The Basra Offensive will not reignite major hostilities in Iraq and to call the Iraqi Army "bogged down" in Basra just a few days into the Iraqi government's offensive to retake the city is ridiculous. The most intense fighting in Iraq in months had the ring of the familiar. Another battle against followers of a rebel Shiite cleric. Fighting in the south that spread to other cities. Read the entire article. The MSM will continue to try and spin this in the upcoming month, but there is no question the Iraqi army and the U.S. will prevail in the effort both in Basra and to any other areas in which the Sadrists rise up. A second decimation of the Sadrists will hurt Iranian interestes - and that is indeed very good for the long term peace and security of Iraq. It will mean that when this offensive is concluded in 30 or 60 or 90 days, Iraq will be a safer place indeed - and the Iraqi central government will have established its bona fides in a way only taking on the Sadrists could establish.
Much of the MSM is trying to shoehorn the Iraqi offensive against Sadr - and its spillover outside Basra - into its anti-war meme that Iraq is a quagmire, etc. To the contrary, it is absolutely necessary both to take control of Iraq's major port city and to exert control over their country. The offensive in Basra is necessary to bring peace to the country, and it is doubtful that Sadr will long risk open warfare again with the U.S.
Sadr, if you will recall, made a powerplay in 2004, seeking to defeat the U.S. in an uprising against U.S. forces that ended with the decimation of his Mahdi Army in Najaf in 2004. Sadr reconstituted a militia with support from Iran. In 2006, following al Qaeda in Iraq's bombing of the Mosque of the Golden Dome, Sadr’s forces, heavilly supported by Iran, engaged in a brutal campaign against Sunnis that led Iraq to the brink of civil war and gave a large part of the impetus for the surge. Indeed, it is clear that Iran is attempting to set up Sadr's Mahdi militia along the lines of Hezbollah and duplicate Iran's control of Iraq much as they control Lebanon.
Fifteen months ago, our MSM was speculating that Maliki would not authorize any action against Shia militias - and in particular Sadr's miitias - that were almost as problematic as al Qaeda. PM Maliki was portrayed as beholden to Sadr and, indeed, he had protected Sadr's militia from U.S. offensives. The NYT continued to harp on that meme long after it became apparent that Maliki had broken with Sadr and had come to view Sadr as a major obstacle towards governing Iraq.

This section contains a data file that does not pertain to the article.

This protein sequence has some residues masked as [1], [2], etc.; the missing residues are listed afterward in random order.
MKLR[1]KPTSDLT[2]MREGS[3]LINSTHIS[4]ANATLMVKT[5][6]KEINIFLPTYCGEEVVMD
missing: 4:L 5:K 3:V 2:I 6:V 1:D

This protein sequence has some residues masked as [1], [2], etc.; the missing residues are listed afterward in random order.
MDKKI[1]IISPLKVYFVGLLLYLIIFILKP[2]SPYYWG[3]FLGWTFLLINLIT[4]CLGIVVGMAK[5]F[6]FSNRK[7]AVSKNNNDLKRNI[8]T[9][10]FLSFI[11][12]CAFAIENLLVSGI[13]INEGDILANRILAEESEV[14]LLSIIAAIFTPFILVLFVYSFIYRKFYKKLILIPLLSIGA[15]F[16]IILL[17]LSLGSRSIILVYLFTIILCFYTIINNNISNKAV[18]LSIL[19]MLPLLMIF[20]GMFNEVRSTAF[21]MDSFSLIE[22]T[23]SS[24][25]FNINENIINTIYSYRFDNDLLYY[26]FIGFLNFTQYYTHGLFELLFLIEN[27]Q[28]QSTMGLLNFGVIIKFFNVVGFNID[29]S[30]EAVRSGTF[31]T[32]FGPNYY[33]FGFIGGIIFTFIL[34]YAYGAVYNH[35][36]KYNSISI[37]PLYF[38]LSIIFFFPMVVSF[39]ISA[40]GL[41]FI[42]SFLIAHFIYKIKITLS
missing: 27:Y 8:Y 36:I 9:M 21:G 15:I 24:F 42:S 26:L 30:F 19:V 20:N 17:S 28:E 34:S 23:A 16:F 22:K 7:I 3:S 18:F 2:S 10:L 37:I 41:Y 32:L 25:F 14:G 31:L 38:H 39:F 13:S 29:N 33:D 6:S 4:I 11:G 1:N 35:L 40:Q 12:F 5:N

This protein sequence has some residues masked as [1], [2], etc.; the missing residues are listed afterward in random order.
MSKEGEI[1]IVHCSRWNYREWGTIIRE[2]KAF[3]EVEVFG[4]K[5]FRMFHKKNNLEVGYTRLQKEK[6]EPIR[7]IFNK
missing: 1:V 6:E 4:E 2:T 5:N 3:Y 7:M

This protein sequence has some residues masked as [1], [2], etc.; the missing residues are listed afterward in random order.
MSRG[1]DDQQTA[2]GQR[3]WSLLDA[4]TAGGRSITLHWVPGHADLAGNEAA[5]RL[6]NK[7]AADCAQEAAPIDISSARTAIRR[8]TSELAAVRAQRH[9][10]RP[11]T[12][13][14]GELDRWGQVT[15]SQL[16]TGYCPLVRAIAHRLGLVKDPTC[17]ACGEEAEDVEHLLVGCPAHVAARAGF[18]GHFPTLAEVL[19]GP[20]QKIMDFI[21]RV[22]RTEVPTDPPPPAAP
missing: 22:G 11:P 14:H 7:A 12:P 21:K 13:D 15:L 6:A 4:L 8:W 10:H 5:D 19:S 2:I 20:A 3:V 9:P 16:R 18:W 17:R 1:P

Sadr, for his part, pulled back from any direct confrontation with U.S. forces during the surge. He has, however, made a bid for control of several cities in the south, with the most important being Basra. The British never exerted real control over the city, and their withdraw led to a complete vaccum that the various Shia militias attempted to fill. This was much more along the lines of gangland warfare to control the crime in 1920's Chicago than anything else - it was a campaign of assassinations and intimidation with the prize being control of Iraq's major port and the truckloads of cash that could be skimmed from the theft and blackmarket sales of oil. A recent NYT article provides an excellent and thorough review of the situation in Basra as of February of this year.
Now you have much of the MSM attempting to claim that the battle in Basra has returned Iraq back to open warfare and that, because Iraqi forces have not yet cleared the city of Basra five days after the offensive began, the offensive in Basra has stalled and the Iraqi military is losing. Both are ridiculous claims.
As to the latter, war is not a video game where the fighing ends in an hour. Offensives to force an enemy from a city - MOUT operations - are arguably the most difficult and time consuming of all military operations. In World War II, MOUT operations ate up entire divisions over a period of months. In Vietnam, during the TET offensive, it took nearly thirty days to drive the NVA out of Hue. Proclaiming anything about the Basra offensive after five days shows more than anything that our current crop of journalists lack any military experience and any understanding of military history.
As to the former claim, that the offensive in Basra will ignite much further unrest in Iraq, that ignores the necessity of establishing central government control over Basra and it mispercieves the potential ramifications. This is not 2004 and Sadr is no longer viewed as a bulwark against Sunnis nor a necessity for delivery of services. He does not enjoy large scale support throughout the Shia population. A NYT "news analysis" today, though rife with speculation, nonetheless explains the situation adequately: